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Broccoli as metropolitan detox

According to the World Health Organization (WHO), air pollution may be behind as many as 7000 deaths per year worldwide, with China being among the nations of the world with the highest levels of outdoor air pollution. Furthermore, air pollution has been classified as a risk factor for cancer by the International Agency for Research on Cancer (IARC) (1). Indeed, a study achieved in Europe indicated that inhaled particles from air pollution, irrespective of particle size, contribute to lung cancer incidence (2). Those particles contain heavy metals, as well as carcinogenic polycyclic aromatic hydrocarbons and volatile organic chemicals such as benzene and aldehydes, which were also shown to contribute to increased lung cancer risk (3). Benzene production arises from on-road mobile-source emission, coal and oil combustion and evaporation from industrial sites and gasoline service stations.

As a defense mechanism against benzene intoxication, the human body uses detoxification products in order to bind benzene and excrete it in the urine.

Recently, a bioactive component derived from broccoli and called sulforaphane has been shown to induce such detoxification enzymes (4). The 3-month study conducted on Chinese farmers living close to Shanghai has shown that daily consumption of broccoli sprout beverage was able to increase benzene excretion. The beneficial health effect of sulforaphane contributes to the anti-carcinogen action of broccoli already observed in animal models (5). Moreover, global positive effects on high blood pressure and cardiovascular health have also been reported (6).

The health benefits of broccoli have led many people, including those who dislike its bitter taste, to go for broccoli powder supplements. However, it is important to state here that those supplements might in general not be as effective as one thinks because they actually contain glucoraphanin, a type of glucosinate, which still needs to be enzymatically activated to sulforaphane. Usually, apart from some rare new products, the broccoli powder lacks the necessary enzyme, the latter being destroyed through the processing methods. This is why it is often heard that broccoli require the consumption of the whole food to be effective. However, new methods are being tested lately, among them the mixing of broccoli powder with broccoli sprout, which is where the enzyme is found (7).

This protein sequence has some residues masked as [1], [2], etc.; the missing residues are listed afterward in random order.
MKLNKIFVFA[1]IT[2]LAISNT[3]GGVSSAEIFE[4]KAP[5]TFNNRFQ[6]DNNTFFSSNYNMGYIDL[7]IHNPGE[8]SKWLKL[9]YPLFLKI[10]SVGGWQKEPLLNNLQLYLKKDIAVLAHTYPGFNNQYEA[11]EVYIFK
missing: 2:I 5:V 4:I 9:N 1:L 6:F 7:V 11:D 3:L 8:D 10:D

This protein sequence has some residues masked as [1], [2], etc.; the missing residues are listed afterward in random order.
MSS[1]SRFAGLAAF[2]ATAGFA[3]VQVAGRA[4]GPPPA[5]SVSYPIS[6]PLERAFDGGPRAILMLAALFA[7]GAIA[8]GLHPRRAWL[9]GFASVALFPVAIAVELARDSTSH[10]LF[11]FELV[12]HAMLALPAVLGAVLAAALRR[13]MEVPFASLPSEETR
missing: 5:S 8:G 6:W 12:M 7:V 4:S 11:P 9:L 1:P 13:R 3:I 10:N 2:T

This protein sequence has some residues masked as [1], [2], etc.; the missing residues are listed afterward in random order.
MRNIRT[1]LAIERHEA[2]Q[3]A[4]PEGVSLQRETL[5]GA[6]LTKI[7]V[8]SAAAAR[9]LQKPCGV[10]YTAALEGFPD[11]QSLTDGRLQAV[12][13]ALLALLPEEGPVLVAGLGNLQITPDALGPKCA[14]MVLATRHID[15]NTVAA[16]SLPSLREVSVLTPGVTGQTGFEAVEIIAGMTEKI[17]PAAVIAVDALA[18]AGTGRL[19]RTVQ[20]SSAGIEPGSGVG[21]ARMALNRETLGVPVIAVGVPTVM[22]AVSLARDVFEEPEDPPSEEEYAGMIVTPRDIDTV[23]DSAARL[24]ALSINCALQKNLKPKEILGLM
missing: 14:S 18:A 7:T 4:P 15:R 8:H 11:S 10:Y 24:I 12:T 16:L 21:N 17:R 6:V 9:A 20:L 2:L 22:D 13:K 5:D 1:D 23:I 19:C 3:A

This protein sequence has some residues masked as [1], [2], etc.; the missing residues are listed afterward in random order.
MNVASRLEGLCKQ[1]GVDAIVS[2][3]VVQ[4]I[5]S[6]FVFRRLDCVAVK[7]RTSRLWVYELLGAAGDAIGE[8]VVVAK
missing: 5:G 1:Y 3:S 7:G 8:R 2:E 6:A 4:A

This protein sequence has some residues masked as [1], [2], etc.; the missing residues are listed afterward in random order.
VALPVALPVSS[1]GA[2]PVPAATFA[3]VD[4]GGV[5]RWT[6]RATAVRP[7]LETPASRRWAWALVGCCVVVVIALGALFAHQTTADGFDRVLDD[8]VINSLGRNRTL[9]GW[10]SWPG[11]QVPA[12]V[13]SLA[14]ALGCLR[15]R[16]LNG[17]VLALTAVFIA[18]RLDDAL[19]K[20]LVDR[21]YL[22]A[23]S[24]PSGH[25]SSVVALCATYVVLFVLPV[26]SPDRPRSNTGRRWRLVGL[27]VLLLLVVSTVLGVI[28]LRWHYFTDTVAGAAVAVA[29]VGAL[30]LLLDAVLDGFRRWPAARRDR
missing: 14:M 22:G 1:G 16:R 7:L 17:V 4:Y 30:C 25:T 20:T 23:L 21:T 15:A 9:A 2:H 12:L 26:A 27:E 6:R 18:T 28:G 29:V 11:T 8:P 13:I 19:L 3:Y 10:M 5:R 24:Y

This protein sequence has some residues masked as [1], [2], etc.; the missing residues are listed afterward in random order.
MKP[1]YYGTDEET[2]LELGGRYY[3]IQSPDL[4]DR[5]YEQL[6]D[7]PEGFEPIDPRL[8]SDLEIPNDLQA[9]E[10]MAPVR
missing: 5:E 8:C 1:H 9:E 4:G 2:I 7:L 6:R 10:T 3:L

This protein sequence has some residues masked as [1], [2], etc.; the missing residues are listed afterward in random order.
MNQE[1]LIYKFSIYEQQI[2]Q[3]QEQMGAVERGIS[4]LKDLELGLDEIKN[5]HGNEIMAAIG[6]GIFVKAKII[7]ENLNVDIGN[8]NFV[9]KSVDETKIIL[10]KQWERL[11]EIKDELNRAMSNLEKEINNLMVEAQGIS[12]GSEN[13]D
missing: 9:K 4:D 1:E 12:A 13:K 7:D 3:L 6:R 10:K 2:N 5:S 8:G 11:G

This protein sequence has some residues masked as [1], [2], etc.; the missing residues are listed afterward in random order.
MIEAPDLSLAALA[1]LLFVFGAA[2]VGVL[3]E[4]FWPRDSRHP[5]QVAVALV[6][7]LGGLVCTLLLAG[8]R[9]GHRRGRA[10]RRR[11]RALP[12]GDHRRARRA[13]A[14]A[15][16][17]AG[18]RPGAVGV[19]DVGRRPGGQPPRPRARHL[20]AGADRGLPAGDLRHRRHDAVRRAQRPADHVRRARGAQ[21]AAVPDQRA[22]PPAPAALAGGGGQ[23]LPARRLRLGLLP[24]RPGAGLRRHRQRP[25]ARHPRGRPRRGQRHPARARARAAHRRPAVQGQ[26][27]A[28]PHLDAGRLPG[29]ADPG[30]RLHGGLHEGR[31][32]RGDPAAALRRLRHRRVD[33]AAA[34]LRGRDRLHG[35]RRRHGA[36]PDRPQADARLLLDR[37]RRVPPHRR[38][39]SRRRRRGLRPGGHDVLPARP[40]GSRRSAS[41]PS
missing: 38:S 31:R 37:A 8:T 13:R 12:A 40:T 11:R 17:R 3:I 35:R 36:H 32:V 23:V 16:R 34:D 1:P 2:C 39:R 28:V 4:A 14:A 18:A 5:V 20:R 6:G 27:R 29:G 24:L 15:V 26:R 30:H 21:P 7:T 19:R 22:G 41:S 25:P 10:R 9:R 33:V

This example illustrates the potential for nutrition-based strategies as part of the overall preventive effort against the problem of exposure to air pollution, in alliance with the engineering solutions seeking for the reduction of the noxious emissions.

1.    Loomis D, Grosse Y, Lauby-Secretan B, El Ghissassi F, Bouvard V, Benbrahim-Tallaa L, Guha N, Baan R, Mattock H, Straif K and International Agency for Research on Cancer Monograph Working Group I (2013) The carcinogenicity of outdoor air pollution. Lancet Oncol  14: 1262-3
2.    Raaschou-Nielsen O, Andersen ZJ, Beelen R, Samoli E, Stafoggia M, Weinmayr G, Hoffmann B, Fischer P, Nieuwenhuijsen MJ, Brunekreef B, Xun WW, Katsouyanni K, Dimakopoulou K, Sommar J, Forsberg B, Modig L, Oudin A, Oftedal B, Schwarze PE, Nafstad P, De Faire U, Pedersen NL, Ostenson CG, Fratiglioni L, Penell J, Korek M, Pershagen G, Eriksen KT, Sorensen M, Tjonneland A, Ellermann T, Eeftens M, Peeters PH, Meliefste K, Wang M, Bueno-de-Mesquita B, Key TJ, de Hoogh K, Concin H, Nagel G, Vilier A, Grioni S, Krogh V, Tsai MY, Ricceri F, Sacerdote C, Galassi C, Migliore E, Ranzi A, Cesaroni G, Badaloni C, Forastiere F, Tamayo I, Amiano P, Dorronsoro M, Trichopoulou A, Bamia C, Vineis P and Hoek G (2013) Air pollution and lung cancer incidence in 17 European cohorts: prospective analyses from the European Study of Cohorts for Air Pollution Effects (ESCAPE). Lancet Oncol  14: 813-22
3.    Yuan JM, Butler LM, Gao YT, Murphy SE, Carmella SG, Wang R, Nelson HH and Hecht SS (2014) Urinary metabolites of a polycyclic aromatic hydrocarbon and volatile organic compounds in relation to lung cancer development in lifelong never smokers in the Shanghai Cohort Study. Carcinogenesis  35: 339-45
4.    Egner PA, Chen JG, Zarth AT, Ng DK, Wang JB, Kensler KH, Jacobson LP, Munoz A, Johnson JL, Groopman JD, Fahey JW, Talalay P, Zhu J, Chen TY, Qian GS, Carmella SG, Hecht SS and Kensler TW (2014) Rapid and sustainable detoxication of airborne pollutants by broccoli sprout beverage: results of a randomized clinical trial in China. Cancer Prev Res (Phila)  7: 813-23
5.    Zhang Y, Kensler TW, Cho CG, Posner GH and Talalay P (1994) Anticarcinogenic activities of sulforaphane and structurally related synthetic norbornyl isothiocyanates. Proc Natl Acad Sci U S A  91: 3147-50
6.    Wu L, Noyan Ashraf MH, Facci M, Wang R, Paterson PG, Ferrie A and Juurlink BH (2004) Dietary approach to attenuate oxidative stress, hypertension, and inflammation in the cardiovascular system. Proc Natl Acad Sci U S A  101: 7094-9
7.    Cramer JM and Jeffery EH (2011) Sulforaphane absorption and excretion following ingestion of a semi-purified broccoli powder rich in glucoraphanin and broccoli sprouts in healthy men. Nutr Cancer  63: 196-201
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